Choose a Format
There are three basic pitch letter formats. You can send a cover letter attached to your headshot (or printed on letterhead that has one or more smaller photos of you also printed on it), you can send an email, or you can send a "one-sheet."
A legitimate alternative to letters, postcards, and emails, one-sheets convey personality and information quickly and uniquely through the use of magazine-style blurbs and graphics. Marketing expert Dallas Travers popularized this eye-catching tool and explains how to create one in Chapter 15 of her book "The Tao of Show Business."
No matter which format you use, you must be brief, specific, and clear. If your text is too long, or your message is too vague, or your design is too cluttered, then your efforts will be wasted.
Answer Their Questions
No one will be interested in the particulars of your pitch until your letter, email, or one-sheet has answered these three questions:
1) Who are you?
2) What exactly do you want?
3) Why did you choose to contact me in particular?
You can answer all of those questions in one or two brief, specific, clear sentences. For example:
"I am a SAG/AFTRA actor. When casting director Jane Smith (who just booked me for a Pepsi spot) heard I was looking for a theatrical agent known for helping strong comedic actors get seen for TV, she said I had to include you on my list. I will call your office next week to see if you have a seven-minute window in your schedule sometime soon so we can meet in person."
Or simply: "I am a SAG actor seeking new commercial representation. The advice that you gave on the panel at Actorfest last fall definitely resonated with me, and I think we might be a great match."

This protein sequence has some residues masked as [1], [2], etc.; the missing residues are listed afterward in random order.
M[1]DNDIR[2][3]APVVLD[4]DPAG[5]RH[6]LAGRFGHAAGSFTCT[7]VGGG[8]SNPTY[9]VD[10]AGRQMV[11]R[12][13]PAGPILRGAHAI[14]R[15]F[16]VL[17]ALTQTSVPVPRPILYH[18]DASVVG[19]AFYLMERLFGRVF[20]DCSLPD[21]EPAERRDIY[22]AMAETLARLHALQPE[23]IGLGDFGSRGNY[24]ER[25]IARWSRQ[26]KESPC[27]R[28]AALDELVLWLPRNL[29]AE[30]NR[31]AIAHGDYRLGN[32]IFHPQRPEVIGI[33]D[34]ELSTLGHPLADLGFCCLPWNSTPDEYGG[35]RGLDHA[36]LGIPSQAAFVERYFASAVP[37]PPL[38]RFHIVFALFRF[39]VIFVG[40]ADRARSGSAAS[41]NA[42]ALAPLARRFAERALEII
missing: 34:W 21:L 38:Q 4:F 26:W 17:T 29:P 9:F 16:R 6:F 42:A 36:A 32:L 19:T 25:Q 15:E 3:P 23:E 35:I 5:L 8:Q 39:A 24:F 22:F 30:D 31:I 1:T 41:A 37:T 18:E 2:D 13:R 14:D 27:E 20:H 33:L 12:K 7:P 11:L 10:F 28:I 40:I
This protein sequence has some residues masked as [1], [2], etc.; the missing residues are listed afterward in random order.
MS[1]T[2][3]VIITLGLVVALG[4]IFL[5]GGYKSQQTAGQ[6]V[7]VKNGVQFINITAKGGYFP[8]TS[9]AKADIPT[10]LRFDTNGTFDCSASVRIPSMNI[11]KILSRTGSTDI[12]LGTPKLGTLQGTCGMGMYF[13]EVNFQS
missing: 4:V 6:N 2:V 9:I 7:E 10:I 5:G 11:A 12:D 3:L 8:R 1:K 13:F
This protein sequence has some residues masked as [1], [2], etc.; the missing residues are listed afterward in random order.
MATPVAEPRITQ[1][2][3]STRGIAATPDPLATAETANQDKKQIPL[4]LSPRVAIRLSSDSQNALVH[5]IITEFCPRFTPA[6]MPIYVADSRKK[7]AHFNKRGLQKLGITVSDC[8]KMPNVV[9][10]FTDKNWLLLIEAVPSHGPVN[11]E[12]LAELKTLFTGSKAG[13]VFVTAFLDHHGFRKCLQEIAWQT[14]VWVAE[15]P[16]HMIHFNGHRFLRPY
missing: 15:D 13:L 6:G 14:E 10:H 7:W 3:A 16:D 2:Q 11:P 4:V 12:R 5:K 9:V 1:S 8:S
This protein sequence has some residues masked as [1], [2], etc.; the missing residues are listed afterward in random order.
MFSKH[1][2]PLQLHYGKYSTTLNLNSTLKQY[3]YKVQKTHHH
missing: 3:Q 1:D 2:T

Pique Their Interest
Now you can add the sizzle of your pitch. Although brevity is still required, pick one or two things that highlight why the person you're writing should meet with you.
You can mention your freshest or best credit or credits, or the show you just went to producers for. You can list the projects you have auditioned for in the last year or the casting directors who have called you in. You can mention your current callback ratio. You can include a photo of yourself on the set of your latest film. You can mention an intriguing special skill or impressive education or training. You can include a quote from a major publication about your work, or create a mock casting notice that describes a character you would be perfect for.
You can also add sizzle by delivering your letter or one-sheet to the office in person. Yes, even to agents and managers, unless you've heard that a particular office doesn't like actors dropping by. Always remember to be brief, polite, and professional. Appearing in three dimensions, even for as little as 15 seconds, pitches your essence and personality far better than any two-dimensional photo or marketing piece ever could.
Career strategist Kristine Oller can be contacted via TheActorsLibrary.com.